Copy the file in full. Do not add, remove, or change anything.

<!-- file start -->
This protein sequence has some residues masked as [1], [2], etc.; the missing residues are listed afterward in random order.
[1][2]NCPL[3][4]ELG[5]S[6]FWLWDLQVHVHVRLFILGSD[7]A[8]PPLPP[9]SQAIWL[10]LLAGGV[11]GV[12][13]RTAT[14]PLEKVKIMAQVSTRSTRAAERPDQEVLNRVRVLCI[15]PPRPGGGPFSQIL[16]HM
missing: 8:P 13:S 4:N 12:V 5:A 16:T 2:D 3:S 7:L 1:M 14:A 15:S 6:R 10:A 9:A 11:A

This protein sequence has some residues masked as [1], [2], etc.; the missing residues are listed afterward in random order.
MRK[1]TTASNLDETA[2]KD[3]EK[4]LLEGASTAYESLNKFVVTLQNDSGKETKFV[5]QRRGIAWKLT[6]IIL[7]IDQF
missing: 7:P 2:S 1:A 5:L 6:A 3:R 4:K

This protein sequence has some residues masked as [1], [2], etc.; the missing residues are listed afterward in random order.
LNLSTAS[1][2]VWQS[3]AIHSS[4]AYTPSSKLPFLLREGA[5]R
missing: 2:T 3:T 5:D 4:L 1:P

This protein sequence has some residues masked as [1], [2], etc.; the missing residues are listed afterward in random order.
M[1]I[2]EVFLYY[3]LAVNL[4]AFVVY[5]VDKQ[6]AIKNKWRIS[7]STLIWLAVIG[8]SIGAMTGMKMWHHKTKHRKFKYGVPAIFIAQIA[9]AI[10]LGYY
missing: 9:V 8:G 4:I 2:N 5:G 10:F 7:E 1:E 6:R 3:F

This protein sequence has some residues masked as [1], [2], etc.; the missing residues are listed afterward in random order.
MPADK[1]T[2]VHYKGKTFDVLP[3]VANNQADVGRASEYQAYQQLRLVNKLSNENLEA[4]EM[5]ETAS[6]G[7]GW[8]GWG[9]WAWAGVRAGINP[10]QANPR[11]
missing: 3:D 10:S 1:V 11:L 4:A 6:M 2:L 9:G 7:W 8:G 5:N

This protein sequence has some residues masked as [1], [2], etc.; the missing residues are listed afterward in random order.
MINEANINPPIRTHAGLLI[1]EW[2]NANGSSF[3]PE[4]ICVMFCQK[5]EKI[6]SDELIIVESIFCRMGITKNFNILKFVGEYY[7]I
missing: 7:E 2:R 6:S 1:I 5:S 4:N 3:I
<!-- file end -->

This protein sequence has some residues masked as [1], [2], etc.; the missing residues are listed afterward in random order.
[1][2]NCPL[3][4]ELG[5]S[6]FWLWDLQVHVHVRLFILGSD[7]A[8]PPLPP[9]SQAIWL[10]LLAGGV[11]GV[12][13]RTAT[14]PLEKVKIMAQVSTRSTRAAERPDQEVLNRVRVLCI[15]PPRPGGGPFSQIL[16]HM
missing: 8:P 13:S 4:N 12:V 5:A 16:T 2:D 3:S 7:L 1:M 14:A 15:S 6:R 10:A 9:A 11:A

This protein sequence has some residues masked as [1], [2], etc.; the missing residues are listed afterward in random order.
MRK[1]TTASNLDETA[2]KD[3]EK[4]LLEGASTAYESLNKFVVTLQNDSGKETKFV[5]QRRGIAWKLT[6]IIL[7]IDQF
missing: 7:P 2:S 1:A 5:L 6:A 3:R 4:K

This protein sequence has some residues masked as [1], [2], etc.; the missing residues are listed afterward in random order.
LNLSTAS[1][2]VWQS[3]AIHSS[4]AYTPSSKLPFLLREGA[5]R
missing: 2:T 3:T 5:D 4:L 1:P

This protein sequence has some residues masked as [1], [2], etc.; the missing residues are listed afterward in random order.
M[1]I[2]EVFLYY[3]LAVNL[4]AFVVY[5]VDKQ[6]AIKNKWRIS[7]STLIWLAVIG[8]SIGAMTGMKMWHHKTKHRKFKYGVPAIFIAQIA[9]AI[10]LGYY
missing: 9:V 8:G 4:I 2:N 5:G 10:F 7:E 1:E 6:R 3:F

This protein sequence has some residues masked as [1], [2], etc.; the missing residues are listed afterward in random order.
MPADK[1]T[2]VHYKGKTFDVLP[3]VANNQADVGRASEYQAYQQLRLVNKLSNENLEA[4]EM[5]ETAS[6]G[7]GW[8]GWG[9]WAWAGVRAGINP[10]QANPR[11]
missing: 3:D 10:S 1:V 11:L 4:A 6:M 2:L 9:G 7:W 8:G 5:N

This protein sequence has some residues masked as [1], [2], etc.; the missing residues are listed afterward in random order.
MINEANINPPIRTHAGLLI[1]EW[2]NANGSSF[3]PE[4]ICVMFCQK[5]EKI[6]SDELIIVESIFCRMGITKNFNILKFVGEYY[7]I
missing: 7:E 2:R 6:S 1:I 5:S 4:N 3:I